A 2009 Harvard Business Review article drew the comparison between Harley Davidson in 1983, when it was facing extinction, and the same company twenty-five years later when it had become a top-50 global brand with a $7.8 billion value. This stark reminder of the company’s progress introduced their discussion about what it takes to get brand communities right.
But the first step should really be to understand just how this phenomenon (or strategy) affects consumers and how they, in turn, can affect the brand right back. The best way to understand this is to observe the strong examples of this occurrence. Harley Davidson is not alone in illustrating the power of a well-built brand community. Apple, CrossFit, and even Star Wars are all brands that gained near-cult-like followers through different techniques, intentional or not, that gave their audience a sense of belonging.
It may not be immediately obvious that a sense of belonging is what has driven up the engagement with these brands, and ultimately their success. But the closer we examine them, the clearer it becomes. Apple does more than simply create and promote high-quality products. Its advertising strategies, including product launch live streams, seem to invite people into a shared future, in which the ideals of progress and connectedness are central. CrossFit appeals to the health-conscious population, inviting them to share their vision with like-minded people working toward the same goal. Star Wars gained its massive following by allowing audiences to feel part of the quintessential struggle of good vs evil, a common enough ingrained interest that drove them to bond with their fellow watchers.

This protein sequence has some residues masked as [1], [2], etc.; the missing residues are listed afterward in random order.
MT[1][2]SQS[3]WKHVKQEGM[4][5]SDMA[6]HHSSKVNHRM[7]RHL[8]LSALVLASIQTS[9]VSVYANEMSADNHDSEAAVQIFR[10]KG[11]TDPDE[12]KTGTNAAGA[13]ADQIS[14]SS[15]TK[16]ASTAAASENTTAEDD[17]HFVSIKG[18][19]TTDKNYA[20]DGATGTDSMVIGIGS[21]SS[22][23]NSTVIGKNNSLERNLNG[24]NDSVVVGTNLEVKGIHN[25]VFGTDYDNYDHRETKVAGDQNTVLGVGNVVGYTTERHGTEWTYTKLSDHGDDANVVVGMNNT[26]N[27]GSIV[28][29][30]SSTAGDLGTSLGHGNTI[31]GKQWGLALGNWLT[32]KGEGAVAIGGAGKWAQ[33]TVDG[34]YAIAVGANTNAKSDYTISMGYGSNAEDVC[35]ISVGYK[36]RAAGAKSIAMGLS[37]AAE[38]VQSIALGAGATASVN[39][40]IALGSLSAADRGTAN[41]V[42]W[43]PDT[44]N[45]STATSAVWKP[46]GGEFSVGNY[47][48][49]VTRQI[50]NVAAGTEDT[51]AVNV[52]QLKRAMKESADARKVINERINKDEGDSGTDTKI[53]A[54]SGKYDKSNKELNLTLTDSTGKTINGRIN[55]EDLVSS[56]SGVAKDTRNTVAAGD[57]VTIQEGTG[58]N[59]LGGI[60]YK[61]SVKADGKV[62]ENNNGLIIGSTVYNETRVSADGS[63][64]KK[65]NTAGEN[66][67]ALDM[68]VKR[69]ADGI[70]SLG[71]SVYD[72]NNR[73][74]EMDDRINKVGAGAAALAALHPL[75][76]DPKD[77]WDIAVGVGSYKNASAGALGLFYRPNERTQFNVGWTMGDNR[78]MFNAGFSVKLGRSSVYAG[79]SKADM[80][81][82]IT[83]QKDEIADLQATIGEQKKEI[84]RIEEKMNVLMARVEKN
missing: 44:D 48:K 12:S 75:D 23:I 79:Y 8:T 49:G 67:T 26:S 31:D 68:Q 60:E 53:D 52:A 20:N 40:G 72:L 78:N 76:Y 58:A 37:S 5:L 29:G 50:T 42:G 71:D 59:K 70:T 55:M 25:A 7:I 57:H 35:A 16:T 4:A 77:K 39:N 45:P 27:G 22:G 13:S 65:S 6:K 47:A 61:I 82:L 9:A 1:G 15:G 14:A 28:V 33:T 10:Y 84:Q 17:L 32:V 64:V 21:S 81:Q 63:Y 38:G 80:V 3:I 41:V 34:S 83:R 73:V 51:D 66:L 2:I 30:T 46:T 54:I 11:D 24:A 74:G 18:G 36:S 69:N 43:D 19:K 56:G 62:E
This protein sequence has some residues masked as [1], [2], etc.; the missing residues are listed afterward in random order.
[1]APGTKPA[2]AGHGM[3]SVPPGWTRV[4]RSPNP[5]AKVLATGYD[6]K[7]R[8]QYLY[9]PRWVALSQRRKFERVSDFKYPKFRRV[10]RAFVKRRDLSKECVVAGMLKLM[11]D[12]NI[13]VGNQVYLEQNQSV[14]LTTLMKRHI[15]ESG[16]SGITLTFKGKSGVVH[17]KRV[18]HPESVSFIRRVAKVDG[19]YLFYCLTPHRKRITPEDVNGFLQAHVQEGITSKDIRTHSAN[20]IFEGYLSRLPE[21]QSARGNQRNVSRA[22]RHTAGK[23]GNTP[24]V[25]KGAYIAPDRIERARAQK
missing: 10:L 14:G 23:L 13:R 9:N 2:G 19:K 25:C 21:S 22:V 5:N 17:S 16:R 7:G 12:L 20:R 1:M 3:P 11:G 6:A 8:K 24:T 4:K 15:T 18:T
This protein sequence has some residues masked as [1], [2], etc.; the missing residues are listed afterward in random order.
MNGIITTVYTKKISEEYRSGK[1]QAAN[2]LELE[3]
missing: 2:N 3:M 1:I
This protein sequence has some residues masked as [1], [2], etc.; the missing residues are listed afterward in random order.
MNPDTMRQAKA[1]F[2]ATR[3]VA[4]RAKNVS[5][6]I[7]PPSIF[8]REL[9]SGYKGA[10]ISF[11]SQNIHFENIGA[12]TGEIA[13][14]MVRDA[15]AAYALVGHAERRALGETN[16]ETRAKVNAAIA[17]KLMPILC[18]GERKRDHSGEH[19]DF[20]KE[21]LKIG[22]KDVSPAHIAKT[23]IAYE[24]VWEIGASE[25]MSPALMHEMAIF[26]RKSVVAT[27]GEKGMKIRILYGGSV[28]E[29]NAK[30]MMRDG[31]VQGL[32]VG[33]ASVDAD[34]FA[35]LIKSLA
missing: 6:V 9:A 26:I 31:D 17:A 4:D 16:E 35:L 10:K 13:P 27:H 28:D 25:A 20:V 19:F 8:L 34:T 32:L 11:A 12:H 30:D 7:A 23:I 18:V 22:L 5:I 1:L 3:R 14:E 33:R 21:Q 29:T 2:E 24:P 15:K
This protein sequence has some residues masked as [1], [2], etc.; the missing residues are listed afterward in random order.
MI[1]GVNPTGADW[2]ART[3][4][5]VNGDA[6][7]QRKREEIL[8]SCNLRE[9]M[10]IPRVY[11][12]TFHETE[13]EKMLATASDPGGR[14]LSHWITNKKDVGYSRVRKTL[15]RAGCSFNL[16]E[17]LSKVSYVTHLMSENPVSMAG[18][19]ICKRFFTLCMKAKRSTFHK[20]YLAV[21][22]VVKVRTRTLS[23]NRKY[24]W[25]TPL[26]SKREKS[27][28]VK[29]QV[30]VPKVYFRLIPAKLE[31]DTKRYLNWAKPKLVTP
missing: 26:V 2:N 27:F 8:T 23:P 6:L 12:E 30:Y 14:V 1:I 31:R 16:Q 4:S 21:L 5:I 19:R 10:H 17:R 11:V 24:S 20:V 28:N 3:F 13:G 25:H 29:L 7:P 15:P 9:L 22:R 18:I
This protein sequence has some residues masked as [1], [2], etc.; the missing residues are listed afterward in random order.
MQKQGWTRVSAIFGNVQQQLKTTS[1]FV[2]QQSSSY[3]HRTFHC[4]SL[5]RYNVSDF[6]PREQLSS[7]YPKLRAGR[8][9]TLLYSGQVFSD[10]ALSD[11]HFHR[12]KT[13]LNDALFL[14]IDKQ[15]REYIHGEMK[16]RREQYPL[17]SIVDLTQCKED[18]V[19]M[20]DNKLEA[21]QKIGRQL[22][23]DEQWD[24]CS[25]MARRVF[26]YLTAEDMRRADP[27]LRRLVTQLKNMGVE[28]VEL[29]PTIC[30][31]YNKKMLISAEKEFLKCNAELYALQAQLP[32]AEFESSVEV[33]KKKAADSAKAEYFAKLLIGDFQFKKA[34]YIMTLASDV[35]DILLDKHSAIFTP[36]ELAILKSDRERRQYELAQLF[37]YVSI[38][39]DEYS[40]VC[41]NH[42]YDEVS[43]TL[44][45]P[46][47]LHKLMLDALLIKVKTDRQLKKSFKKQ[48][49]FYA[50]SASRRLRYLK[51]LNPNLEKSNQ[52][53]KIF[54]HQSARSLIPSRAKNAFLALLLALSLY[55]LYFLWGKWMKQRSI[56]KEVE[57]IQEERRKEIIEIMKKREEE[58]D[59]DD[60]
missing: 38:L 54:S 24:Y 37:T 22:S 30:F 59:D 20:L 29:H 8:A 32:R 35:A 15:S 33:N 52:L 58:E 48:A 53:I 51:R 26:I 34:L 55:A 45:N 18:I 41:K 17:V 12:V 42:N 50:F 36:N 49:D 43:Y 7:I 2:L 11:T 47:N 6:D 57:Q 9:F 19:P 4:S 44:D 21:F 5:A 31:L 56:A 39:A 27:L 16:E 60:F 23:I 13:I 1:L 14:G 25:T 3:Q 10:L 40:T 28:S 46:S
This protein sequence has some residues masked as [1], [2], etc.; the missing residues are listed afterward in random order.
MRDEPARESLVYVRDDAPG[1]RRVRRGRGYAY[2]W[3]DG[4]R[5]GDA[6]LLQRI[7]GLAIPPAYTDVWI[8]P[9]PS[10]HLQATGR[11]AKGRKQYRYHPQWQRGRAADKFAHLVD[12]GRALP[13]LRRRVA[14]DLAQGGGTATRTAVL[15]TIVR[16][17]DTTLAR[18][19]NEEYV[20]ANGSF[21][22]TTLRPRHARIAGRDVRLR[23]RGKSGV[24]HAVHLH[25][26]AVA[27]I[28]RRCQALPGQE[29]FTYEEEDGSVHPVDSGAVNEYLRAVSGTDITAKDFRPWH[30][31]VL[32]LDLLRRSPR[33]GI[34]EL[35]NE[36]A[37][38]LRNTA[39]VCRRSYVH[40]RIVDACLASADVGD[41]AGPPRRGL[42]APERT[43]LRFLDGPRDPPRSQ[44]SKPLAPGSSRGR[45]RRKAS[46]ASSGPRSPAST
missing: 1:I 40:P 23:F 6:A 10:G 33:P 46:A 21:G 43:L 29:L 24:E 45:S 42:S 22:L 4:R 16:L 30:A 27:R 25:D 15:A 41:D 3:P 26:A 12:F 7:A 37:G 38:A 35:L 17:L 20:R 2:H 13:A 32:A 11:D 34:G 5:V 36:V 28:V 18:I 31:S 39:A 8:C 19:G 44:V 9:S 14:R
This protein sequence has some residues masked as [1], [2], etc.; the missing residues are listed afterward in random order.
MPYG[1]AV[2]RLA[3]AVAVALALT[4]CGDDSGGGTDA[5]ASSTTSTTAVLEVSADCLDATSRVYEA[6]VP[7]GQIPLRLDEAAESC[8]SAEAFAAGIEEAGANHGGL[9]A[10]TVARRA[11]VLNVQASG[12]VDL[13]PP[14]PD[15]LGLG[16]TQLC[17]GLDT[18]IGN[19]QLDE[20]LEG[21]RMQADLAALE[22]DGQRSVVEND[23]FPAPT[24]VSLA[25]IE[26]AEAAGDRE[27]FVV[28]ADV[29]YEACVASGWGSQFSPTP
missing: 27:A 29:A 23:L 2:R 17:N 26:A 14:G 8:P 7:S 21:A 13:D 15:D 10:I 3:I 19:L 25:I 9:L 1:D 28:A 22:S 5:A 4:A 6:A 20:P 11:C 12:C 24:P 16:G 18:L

The reality is that, as the same HBR article pointed out, a brand community is not merely a marketing strategy; it is a business strategy. It goes beyond being a selling point that can be used to draw in an audience, it is what often encourages brand loyalty and increases each member’s lifetime value for the brand.